Understanding the Treaty of Amity

Treaty of AmityA recent posting on this blog on the subject the Foreign Business Act 1999, the primary Thai law regulating foreign ownership of businesses in Thailand stated that there were some exceptions to the Act.

One such exception is those individuals/companies covered by the Treaty of Amity 1966 or to give it its full name The Treaty of Amity and Economic Relations between the Kingdom of Thailand and the United States of America. This current treaty is the present incarnation of the Treaty of Amity and Commerce between Siam and the United States signed in 1833. The 1833 treaty, sometimes called the Roberts Treaty, was the first to be signed by the United States of America with an Asian nation.

In 1857 the J.W. Parker Company became the first American firm to open its doors in Thailand The friendship between the two nations has endured until the present day.

The 1966 treaty, signed in the same year that President Lyndon Johnson became the first American president to visit Thailand, had as an objective the promotion of trade, commerce, cultural understanding and reciprocal legal rights between the United States and Thailand. It granted Americans, making investments and conducting business in Thailand, ‘national treatment’ , albeit with some restrictions *. ‘National treatment’ meaning that American nationals might engage in business on the same basis as Thai nationals. American nationals, registering under the treaty would be exempt from the majority of the later restrictions imposed on foreign investment by the Alien Business Law 1972 and the subsequent Foreign Business Act 1999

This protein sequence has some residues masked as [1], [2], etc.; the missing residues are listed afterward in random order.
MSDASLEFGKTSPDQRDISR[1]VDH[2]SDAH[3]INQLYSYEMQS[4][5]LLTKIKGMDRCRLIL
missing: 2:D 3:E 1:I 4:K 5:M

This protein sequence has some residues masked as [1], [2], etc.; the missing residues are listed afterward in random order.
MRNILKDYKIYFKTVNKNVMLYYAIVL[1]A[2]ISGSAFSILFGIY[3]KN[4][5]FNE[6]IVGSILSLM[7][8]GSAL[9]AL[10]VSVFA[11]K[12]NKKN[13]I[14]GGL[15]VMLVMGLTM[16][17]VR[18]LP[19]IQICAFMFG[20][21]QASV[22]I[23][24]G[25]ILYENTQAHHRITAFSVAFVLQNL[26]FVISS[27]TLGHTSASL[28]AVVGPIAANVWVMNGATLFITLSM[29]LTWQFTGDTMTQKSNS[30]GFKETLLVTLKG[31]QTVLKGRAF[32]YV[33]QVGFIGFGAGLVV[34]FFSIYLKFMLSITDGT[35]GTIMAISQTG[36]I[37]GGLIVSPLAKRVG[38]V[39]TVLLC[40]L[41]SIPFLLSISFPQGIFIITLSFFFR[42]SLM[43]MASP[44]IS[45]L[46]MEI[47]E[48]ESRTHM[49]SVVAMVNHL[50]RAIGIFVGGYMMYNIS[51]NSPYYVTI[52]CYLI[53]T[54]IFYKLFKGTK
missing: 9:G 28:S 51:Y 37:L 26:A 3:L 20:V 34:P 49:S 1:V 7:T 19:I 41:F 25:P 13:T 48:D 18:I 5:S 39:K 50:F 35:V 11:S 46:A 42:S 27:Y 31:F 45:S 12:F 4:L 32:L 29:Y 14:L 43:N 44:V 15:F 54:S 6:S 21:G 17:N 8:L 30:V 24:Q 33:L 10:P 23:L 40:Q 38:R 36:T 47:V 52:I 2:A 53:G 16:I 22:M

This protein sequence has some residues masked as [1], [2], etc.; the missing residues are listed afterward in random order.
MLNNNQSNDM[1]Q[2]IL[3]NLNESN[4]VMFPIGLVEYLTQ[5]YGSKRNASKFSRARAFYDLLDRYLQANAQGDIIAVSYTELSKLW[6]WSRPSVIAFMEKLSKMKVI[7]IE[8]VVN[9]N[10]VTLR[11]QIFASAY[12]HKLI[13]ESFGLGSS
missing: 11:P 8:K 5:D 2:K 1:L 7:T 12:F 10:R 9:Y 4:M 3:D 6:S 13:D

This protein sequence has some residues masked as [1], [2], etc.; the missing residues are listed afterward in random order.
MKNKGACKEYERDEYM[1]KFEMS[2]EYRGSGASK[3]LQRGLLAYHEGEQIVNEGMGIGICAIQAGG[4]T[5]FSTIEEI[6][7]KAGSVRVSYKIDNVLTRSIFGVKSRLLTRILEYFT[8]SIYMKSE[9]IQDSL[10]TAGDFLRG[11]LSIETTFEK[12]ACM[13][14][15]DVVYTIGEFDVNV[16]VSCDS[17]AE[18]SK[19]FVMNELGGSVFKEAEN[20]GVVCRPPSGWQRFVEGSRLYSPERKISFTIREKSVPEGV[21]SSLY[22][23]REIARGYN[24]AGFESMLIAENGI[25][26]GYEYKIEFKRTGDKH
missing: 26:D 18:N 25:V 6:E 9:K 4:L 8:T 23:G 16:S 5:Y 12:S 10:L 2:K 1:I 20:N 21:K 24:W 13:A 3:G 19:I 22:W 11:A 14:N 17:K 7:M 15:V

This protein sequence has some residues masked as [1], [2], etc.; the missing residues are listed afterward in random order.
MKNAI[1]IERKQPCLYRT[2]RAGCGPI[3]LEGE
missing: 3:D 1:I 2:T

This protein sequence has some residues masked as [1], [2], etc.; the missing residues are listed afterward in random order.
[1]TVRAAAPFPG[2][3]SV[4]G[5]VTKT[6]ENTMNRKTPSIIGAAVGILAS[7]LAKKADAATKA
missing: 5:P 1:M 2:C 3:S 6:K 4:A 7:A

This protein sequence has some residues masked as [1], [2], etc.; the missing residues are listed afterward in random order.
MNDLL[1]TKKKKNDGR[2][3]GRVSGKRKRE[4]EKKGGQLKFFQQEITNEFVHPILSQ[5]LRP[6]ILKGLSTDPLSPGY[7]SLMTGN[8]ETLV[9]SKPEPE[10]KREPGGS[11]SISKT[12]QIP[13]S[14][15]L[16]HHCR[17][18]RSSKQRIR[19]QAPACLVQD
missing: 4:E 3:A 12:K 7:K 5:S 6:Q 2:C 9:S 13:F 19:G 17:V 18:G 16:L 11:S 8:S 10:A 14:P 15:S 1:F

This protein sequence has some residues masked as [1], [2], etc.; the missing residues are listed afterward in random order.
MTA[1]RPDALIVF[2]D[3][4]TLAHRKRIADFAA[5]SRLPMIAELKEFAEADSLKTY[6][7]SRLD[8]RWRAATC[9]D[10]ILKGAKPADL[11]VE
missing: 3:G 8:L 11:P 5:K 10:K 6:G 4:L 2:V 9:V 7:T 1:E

The United States is not the only country to have a treaty with Thailand that provides for exceptions to restrictions on ownership and control of businesses in Thailand. Countries such as Japan and Australia also have treaties but the exceptions contained within them are much more limited in scope than those provided by the Treaty of Amity. Simply put for an individual or company to avail themselves of the benefits to be had under the treaty a minimum of 51% of shares in the company to be formed must be held by United States citizens or businesses and a minimum of 50% of the company directors must be Thai or United States citizens.

What might complicate this process is that the American shareholders & directors must prove their American nationality to the satisfaction of the Commercial Registration Department. In the case of individuals this should be easy enough through the use of passports. For companies using the treaty however ultimate ownership must be shown and proof offered that the majority of owners and directors in the company at every level, should the applicant company be a subsidiary, are US citizens.

For this reason, in part, Amity Treaty companies take longer and are more expensive to register than Thai companies. Treaty companies are also restricted to engaging in the activities that they have specifically been authorised to engage in by the Ministry of Commerce. Any change in activity would require specific approval. However there are no minimum capital requirements listed in the treaty and it is also possible to transfer the benefits under the treaty to new owners so long as the company retains majority US shareholding and board of directors under the new owners

Occasionally there are press articles contending that the Amity Treaty is inconsistent with WTO obligations and other areas of Thai domestic law and that the treaty will expire. Certainly there is no guarantee that the Amity Treaty will remain in force forever but until one country gives the other country one year’s notification of its termination it should remain in force.

Should you be thinking of forming a company here in Thailand contact the Sutlet Group now to discuss your options

* Under the Treaty, Thailand restricts American investment only in the following fields of business:

  1. Communications
  2. Transportation
  3. Fiduciary functions
  4. Banking involving depository functions
  5. Owning of or exploitation of land and natural resources
  6. Domestic trade in agricultural products.